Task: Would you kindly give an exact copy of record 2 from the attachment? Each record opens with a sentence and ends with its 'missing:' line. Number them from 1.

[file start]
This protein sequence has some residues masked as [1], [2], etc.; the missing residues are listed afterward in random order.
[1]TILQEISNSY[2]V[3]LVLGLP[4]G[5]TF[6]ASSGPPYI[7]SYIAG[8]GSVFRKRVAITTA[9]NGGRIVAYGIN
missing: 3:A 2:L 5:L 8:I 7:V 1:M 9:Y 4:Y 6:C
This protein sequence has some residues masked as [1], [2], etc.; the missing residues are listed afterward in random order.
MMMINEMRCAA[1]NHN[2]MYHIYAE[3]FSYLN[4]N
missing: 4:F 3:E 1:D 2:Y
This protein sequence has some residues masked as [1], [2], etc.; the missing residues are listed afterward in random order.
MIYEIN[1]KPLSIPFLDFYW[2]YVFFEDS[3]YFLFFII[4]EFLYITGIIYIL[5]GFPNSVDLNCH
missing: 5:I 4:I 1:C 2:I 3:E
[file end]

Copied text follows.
This protein sequence has some residues masked as [1], [2], etc.; the missing residues are listed afterward in random order.
MMMINEMRCAA[1]NHN[2]MYHIYAE[3]FSYLN[4]N
missing: 4:F 3:E 1:D 2:Y